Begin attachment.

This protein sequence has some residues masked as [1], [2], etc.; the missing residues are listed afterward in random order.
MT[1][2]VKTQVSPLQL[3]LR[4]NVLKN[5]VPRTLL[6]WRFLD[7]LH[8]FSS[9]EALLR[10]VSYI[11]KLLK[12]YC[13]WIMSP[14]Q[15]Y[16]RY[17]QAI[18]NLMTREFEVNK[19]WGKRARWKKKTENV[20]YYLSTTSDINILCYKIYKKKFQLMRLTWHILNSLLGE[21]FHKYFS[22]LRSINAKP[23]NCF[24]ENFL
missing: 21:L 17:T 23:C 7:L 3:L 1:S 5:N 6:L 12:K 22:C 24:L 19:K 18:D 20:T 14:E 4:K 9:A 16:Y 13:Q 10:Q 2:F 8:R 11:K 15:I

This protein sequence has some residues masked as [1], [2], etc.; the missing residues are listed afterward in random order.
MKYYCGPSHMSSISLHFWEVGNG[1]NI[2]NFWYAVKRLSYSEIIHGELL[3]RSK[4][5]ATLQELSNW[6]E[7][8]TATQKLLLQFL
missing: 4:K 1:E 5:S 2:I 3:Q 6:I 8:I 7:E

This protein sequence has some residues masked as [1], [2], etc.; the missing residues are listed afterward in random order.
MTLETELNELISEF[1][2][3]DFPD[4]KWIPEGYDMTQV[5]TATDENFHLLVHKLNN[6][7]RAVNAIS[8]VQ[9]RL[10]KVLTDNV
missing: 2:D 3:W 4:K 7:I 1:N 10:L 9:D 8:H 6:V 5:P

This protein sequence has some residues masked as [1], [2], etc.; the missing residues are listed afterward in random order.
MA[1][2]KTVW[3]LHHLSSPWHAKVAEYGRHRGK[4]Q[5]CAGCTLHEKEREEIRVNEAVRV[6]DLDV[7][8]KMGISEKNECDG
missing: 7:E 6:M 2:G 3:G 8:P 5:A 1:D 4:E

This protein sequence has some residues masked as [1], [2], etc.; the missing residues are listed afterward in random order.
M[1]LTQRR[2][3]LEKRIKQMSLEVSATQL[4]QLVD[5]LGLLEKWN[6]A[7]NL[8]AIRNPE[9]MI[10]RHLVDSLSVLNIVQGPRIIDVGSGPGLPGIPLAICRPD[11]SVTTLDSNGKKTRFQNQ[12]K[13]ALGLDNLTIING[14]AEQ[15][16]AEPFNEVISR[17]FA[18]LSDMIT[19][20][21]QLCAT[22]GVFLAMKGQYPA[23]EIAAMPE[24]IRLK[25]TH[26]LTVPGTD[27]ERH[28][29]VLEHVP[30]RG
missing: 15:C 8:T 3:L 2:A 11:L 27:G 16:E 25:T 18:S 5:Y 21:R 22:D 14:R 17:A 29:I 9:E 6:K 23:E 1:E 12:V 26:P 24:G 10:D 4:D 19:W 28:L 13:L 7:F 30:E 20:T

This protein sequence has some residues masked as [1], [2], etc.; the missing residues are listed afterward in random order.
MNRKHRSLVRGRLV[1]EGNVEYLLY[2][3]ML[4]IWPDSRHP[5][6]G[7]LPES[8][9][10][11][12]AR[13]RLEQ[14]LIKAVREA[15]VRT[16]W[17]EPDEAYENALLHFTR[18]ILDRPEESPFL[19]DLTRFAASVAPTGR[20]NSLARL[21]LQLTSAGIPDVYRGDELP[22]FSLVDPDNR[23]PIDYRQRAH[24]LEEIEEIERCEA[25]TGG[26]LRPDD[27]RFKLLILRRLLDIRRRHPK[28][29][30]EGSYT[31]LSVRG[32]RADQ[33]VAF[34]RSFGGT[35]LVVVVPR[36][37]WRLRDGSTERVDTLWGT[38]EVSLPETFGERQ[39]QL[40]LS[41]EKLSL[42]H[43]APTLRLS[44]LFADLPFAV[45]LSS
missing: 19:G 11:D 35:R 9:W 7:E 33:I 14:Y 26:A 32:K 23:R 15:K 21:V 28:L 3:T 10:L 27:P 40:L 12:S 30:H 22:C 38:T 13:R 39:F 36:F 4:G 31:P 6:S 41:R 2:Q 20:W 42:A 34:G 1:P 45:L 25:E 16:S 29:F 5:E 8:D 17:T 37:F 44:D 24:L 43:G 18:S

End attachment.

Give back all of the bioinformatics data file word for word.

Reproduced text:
This protein sequence has some residues masked as [1], [2], etc.; the missing residues are listed afterward in random order.
MT[1][2]VKTQVSPLQL[3]LR[4]NVLKN[5]VPRTLL[6]WRFLD[7]LH[8]FSS[9]EALLR[10]VSYI[11]KLLK[12]YC[13]WIMSP[14]Q[15]Y[16]RY[17]QAI[18]NLMTREFEVNK[19]WGKRARWKKKTENV[20]YYLSTTSDINILCYKIYKKKFQLMRLTWHILNSLLGE[21]FHKYFS[22]LRSINAKP[23]NCF[24]ENFL
missing: 21:L 17:T 23:C 7:L 3:L 1:S 5:N 6:L 12:K 22:C 24:L 19:K 18:D 20:T 14:E 4:K 9:A 16:Y 13:Q 10:Q 2:F 8:R 11:K 15:I

This protein sequence has some residues masked as [1], [2], etc.; the missing residues are listed afterward in random order.
MKYYCGPSHMSSISLHFWEVGNG[1]NI[2]NFWYAVKRLSYSEIIHGELL[3]RSK[4][5]ATLQELSNW[6]E[7][8]TATQKLLLQFL
missing: 4:K 1:E 5:S 2:I 3:Q 6:I 8:I 7:E

This protein sequence has some residues masked as [1], [2], etc.; the missing residues are listed afterward in random order.
MTLETELNELISEF[1][2][3]DFPD[4]KWIPEGYDMTQV[5]TATDENFHLLVHKLNN[6][7]RAVNAIS[8]VQ[9]RL[10]KVLTDNV
missing: 2:D 3:W 4:K 7:I 1:N 10:L 9:D 8:H 6:V 5:P

This protein sequence has some residues masked as [1], [2], etc.; the missing residues are listed afterward in random order.
MA[1][2]KTVW[3]LHHLSSPWHAKVAEYGRHRGK[4]Q[5]CAGCTLHEKEREEIRVNEAVRV[6]DLDV[7][8]KMGISEKNECDG
missing: 7:E 6:M 2:G 3:G 8:P 5:A 1:D 4:E

This protein sequence has some residues masked as [1], [2], etc.; the missing residues are listed afterward in random order.
M[1]LTQRR[2][3]LEKRIKQMSLEVSATQL[4]QLVD[5]LGLLEKWN[6]A[7]NL[8]AIRNPE[9]MI[10]RHLVDSLSVLNIVQGPRIIDVGSGPGLPGIPLAICRPD[11]SVTTLDSNGKKTRFQNQ[12]K[13]ALGLDNLTIING[14]AEQ[15][16]AEPFNEVISR[17]FA[18]LSDMIT[19][20][21]QLCAT[22]GVFLAMKGQYPA[23]EIAAMPE[24]IRLK[25]TH[26]LTVPGTD[27]ERH[28][29]VLEHVP[30]RG
missing: 15:C 8:T 3:L 2:A 11:L 27:G 16:E 25:T 18:S 5:Y 21:R 22:D 14:R 17:A 29:I 9:E 6:K 23:E 1:E 12:V 26:P 24:G 10:D 4:D 19:W 28:L 13:L 7:F 30:E 20:T

This protein sequence has some residues masked as [1], [2], etc.; the missing residues are listed afterward in random order.
MNRKHRSLVRGRLV[1]EGNVEYLLY[2][3]ML[4]IWPDSRHP[5][6]G[7]LPES[8][9][10][11][12]AR[13]RLEQ[14]LIKAVREA[15]VRT[16]W[17]EPDEAYENALLHFTR[18]ILDRPEESPFL[19]DLTRFAASVAPTGR[20]NSLARL[21]LQLTSAGIPDVYRGDELP[22]FSLVDPDNR[23]PIDYRQRAH[24]LEEIEEIERCEA[25]TGG[26]LRPDD[27]RFKLLILRRLLDIRRRHPK[28][29][30]EGSYT[31]LSVRG[32]RADQ[33]VAF[34]RSFGGT[35]LVVVVPR[36][37]WRLRDGSTERVDTLWGT[38]EVSLPETFGERQ[39]QL[40]LS[41]EKLSL[42]H[43]APTLRLS[44]LFADLPFAV[45]LSS
missing: 19:G 11:D 35:R 9:W 7:E 33:I 14:Y 26:A 32:K 23:R 15:K 21:V 28:L 3:T 10:L 27:P 40:L 12:S 30:H 22:C 38:T 13:R 39:F 36:F 4:G 31:P 6:S 41:R 2:Q 20:W 42:A 34:G 1:P 45:L 25:E 16:S 29:F 5:E 8:D 17:T 37:F 44:D 24:L 43:G 18:S